Anyone who travels on a regular basis, either on vacation or business is at risk of contracting food poisoning or any form of gastro-intestinal illness.
This is due to varying standards of food hygiene and safety in many countries coupled with the risk of inadequate sanitation.
If you are a frequent traveller then take a few precautions such as drinking bottled water, avoid raw foods, e.g. salads, choose food which has been freshly prepared and cooked and take anti-diarrhoea medication with you just in case.
To reiterate: if you or anyone you know fits into any of these high risk groups then you/they will need to take extra care in regard to food safety.
They are at greater risk of food poisoning than others but this does not automatically mean that they will develop this. It just means that they need to be aware of this risk and take steps to prevent them from getting this illness.
Food Poisoning Guide
- Food Poisoning
- What is food poisoning?
- Food poisoning or gastroenteritis?
- High risk for food poisoning
- Foods which are likely to cause food poisoning
- Types of food poisoning
- Chicken food poisoning
- Beef food poisoning
- Pork food poisoning
- Fish food poisoning
- Ciguatera poisoning
- Scombroid poisoning
- Bacterial food poisoning
- E coli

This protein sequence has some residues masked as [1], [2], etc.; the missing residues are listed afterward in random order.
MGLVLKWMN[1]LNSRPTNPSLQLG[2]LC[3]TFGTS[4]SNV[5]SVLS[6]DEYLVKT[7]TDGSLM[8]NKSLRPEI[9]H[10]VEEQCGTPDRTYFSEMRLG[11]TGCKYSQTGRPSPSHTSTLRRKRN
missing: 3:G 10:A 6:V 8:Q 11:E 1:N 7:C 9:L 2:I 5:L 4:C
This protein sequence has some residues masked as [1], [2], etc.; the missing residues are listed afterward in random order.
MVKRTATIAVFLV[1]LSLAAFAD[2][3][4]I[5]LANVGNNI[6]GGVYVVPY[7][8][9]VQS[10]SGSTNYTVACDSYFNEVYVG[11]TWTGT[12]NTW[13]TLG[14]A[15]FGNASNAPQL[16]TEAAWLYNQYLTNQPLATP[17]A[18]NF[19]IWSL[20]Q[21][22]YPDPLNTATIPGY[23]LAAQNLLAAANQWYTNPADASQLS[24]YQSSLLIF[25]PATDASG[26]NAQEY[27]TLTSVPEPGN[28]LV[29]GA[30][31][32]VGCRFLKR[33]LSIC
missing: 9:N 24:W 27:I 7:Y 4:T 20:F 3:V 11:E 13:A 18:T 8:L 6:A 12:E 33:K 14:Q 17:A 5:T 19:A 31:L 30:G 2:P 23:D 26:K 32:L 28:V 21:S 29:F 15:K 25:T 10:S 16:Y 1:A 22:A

- Staphylococcus aureus
- Clostridium botulinum
- Campylobacter jejuni
- Vibrio parahaemolyticus
- Vibrio cholerae
- Bacillus cereus
- Clostridium perfringens
- Yersinia Enterocolitica
- Enterobacter sakazakii
- Viral food poisoning
- Entamoeba histolytica
- Mushroom toxins
- Red kidney bean toxins
- Shellfish toxins
- Causes of food poisoning
- Symptoms of food poisoning
- Diagnosing food poisoning
- Treatment for food poisoning
- Home based treatment
- Medical treatment
- Follow up treatment
- Complications of food poisoning
- Lactose intolerance
- Irritable bowel syndrome
- Kidney failure
- Haemolytic uraemic syndrome
- Reactive arthritis
- Guillain-Barre syndrome
- Reporting food poisoning
- Preventing food poisoning
- Cross contamination
- Food irradiation
- Food safety and your family
- Pregnancy and food poisoning
- Babies and food poisoning
- Children and food poisoning
- Teenagers and food poisoning
- Elderly and food poisoning
- Research into food poisoning
- Food Poisoning FAQs